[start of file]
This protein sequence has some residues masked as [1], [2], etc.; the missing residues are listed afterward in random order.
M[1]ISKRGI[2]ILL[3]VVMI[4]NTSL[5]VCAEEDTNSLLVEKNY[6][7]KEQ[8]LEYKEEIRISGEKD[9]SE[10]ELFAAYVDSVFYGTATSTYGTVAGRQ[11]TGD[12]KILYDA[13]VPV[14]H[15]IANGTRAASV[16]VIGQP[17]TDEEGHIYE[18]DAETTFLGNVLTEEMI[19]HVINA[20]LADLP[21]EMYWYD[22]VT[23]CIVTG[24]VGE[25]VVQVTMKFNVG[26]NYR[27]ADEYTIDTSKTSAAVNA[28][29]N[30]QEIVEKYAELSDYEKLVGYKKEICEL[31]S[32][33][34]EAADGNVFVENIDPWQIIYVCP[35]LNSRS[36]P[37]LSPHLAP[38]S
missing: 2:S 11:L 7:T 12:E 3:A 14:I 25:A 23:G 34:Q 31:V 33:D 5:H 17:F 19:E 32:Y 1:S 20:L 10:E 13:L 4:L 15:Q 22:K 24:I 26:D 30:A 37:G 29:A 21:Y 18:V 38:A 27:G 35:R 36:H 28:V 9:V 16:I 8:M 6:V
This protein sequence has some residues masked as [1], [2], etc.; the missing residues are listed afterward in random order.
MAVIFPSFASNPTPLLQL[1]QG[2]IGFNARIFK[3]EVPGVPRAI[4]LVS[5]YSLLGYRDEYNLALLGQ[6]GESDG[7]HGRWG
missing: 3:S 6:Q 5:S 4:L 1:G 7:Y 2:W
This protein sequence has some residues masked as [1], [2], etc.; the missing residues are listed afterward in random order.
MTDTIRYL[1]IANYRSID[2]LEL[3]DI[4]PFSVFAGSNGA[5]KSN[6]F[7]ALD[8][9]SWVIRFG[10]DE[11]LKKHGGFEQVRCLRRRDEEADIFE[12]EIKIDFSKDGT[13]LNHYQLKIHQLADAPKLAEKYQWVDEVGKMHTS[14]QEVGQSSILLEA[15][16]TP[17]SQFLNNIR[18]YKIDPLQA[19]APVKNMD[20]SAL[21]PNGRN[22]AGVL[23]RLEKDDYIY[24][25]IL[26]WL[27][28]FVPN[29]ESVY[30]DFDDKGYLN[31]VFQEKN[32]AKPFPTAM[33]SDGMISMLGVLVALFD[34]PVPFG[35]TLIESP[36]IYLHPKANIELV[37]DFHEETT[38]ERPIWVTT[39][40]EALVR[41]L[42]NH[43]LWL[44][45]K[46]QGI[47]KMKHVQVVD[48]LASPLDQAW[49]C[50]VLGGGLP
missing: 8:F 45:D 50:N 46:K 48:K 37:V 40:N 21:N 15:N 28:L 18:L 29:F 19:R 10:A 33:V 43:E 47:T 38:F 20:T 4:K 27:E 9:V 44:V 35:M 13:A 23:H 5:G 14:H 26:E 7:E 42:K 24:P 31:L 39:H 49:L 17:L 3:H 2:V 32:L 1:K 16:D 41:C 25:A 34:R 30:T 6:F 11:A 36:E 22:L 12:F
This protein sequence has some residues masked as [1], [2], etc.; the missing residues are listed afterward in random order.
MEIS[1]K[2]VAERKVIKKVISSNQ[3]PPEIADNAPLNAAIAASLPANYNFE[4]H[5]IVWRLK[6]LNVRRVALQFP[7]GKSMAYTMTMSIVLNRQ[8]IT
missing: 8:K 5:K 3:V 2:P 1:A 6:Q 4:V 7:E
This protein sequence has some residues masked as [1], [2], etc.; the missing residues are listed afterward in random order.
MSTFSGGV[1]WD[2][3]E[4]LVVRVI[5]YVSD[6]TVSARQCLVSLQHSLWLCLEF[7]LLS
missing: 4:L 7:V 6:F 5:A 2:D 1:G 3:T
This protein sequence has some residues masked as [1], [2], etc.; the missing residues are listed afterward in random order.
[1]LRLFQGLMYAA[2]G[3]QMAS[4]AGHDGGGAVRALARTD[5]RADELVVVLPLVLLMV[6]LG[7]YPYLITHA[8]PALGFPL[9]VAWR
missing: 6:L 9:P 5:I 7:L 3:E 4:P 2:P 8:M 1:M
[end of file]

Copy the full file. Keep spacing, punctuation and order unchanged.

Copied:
This protein sequence has some residues masked as [1], [2], etc.; the missing residues are listed afterward in random order.
M[1]ISKRGI[2]ILL[3]VVMI[4]NTSL[5]VCAEEDTNSLLVEKNY[6][7]KEQ[8]LEYKEEIRISGEKD[9]SE[10]ELFAAYVDSVFYGTATSTYGTVAGRQ[11]TGD[12]KILYDA[13]VPV[14]H[15]IANGTRAASV[16]VIGQP[17]TDEEGHIYE[18]DAETTFLGNVLTEEMI[19]HVINA[20]LADLP[21]EMYWYD[22]VT[23]CIVTG[24]VGE[25]VVQVTMKFNVG[26]NYR[27]ADEYTIDTSKTSAAVNA[28][29]N[30]QEIVEKYAELSDYEKLVGYKKEICEL[31]S[32][33][34]EAADGNVFVENIDPWQIIYVCP[35]LNSRS[36]P[37]LSPHLAP[38]S
missing: 2:S 11:L 7:T 12:E 3:A 14:I 25:A 23:G 34:Q 31:V 33:D 5:H 17:F 19:E 32:Y 1:S 20:L 10:E 13:L 4:L 15:Q 22:K 24:I 26:D 30:A 37:G 29:A 21:Y 18:V 38:A 27:G 35:R 36:H 28:V 9:V 16:I 8:M 6:V
This protein sequence has some residues masked as [1], [2], etc.; the missing residues are listed afterward in random order.
MAVIFPSFASNPTPLLQL[1]QG[2]IGFNARIFK[3]EVPGVPRAI[4]LVS[5]YSLLGYRDEYNLALLGQ[6]GESDG[7]HGRWG
missing: 3:S 6:Q 5:S 4:L 1:G 7:Y 2:W
This protein sequence has some residues masked as [1], [2], etc.; the missing residues are listed afterward in random order.
MTDTIRYL[1]IANYRSID[2]LEL[3]DI[4]PFSVFAGSNGA[5]KSN[6]F[7]ALD[8][9]SWVIRFG[10]DE[11]LKKHGGFEQVRCLRRRDEEADIFE[12]EIKIDFSKDGT[13]LNHYQLKIHQLADAPKLAEKYQWVDEVGKMHTS[14]QEVGQSSILLEA[15][16]TP[17]SQFLNNIR[18]YKIDPLQA[19]APVKNMD[20]SAL[21]PNGRN[22]AGVL[23]RLEKDDYIY[24][25]IL[26]WL[27][28]FVPN[29]ESVY[30]DFDDKGYLN[31]VFQEKN[32]AKPFPTAM[33]SDGMISMLGVLVALFD[34]PVPFG[35]TLIESP[36]IYLHPKANIELV[37]DFHEETT[38]ERPIWVTT[39][40]EALVR[41]L[42]NH[43]LWL[44][45]K[46]QGI[47]KMKHVQVVD[48]LASPLDQAW[49]C[50]VLGGGLP
missing: 8:F 45:D 50:N 46:K 48:K 37:V 40:N 21:N 15:N 28:L 18:L 29:F 19:R 10:A 33:V 43:E 47:T 38:F 20:T 4:K 27:E 9:V 44:V 35:M 13:A 23:H 5:G 14:H 26:E 7:E 42:K 24:P 31:L 39:H 49:L 17:L 3:H 2:V 32:L 1:K 16:D 41:C 25:A 34:R 30:T 6:F 11:A 36:E 22:L 12:F
This protein sequence has some residues masked as [1], [2], etc.; the missing residues are listed afterward in random order.
MEIS[1]K[2]VAERKVIKKVISSNQ[3]PPEIADNAPLNAAIAASLPANYNFE[4]H[5]IVWRLK[6]LNVRRVALQFP[7]GKSMAYTMTMSIVLNRQ[8]IT
missing: 8:K 5:K 3:V 2:P 1:A 6:Q 4:V 7:E
This protein sequence has some residues masked as [1], [2], etc.; the missing residues are listed afterward in random order.
MSTFSGGV[1]WD[2][3]E[4]LVVRVI[5]YVSD[6]TVSARQCLVSLQHSLWLCLEF[7]LLS
missing: 4:L 7:V 6:F 5:A 2:D 1:G 3:T
This protein sequence has some residues masked as [1], [2], etc.; the missing residues are listed afterward in random order.
[1]LRLFQGLMYAA[2]G[3]QMAS[4]AGHDGGGAVRALARTD[5]RADELVVVLPLVLLMV[6]LG[7]YPYLITHA[8]PALGFPL[9]VAWR
missing: 6:L 9:P 5:I 7:L 3:E 4:P 2:P 8:M 1:M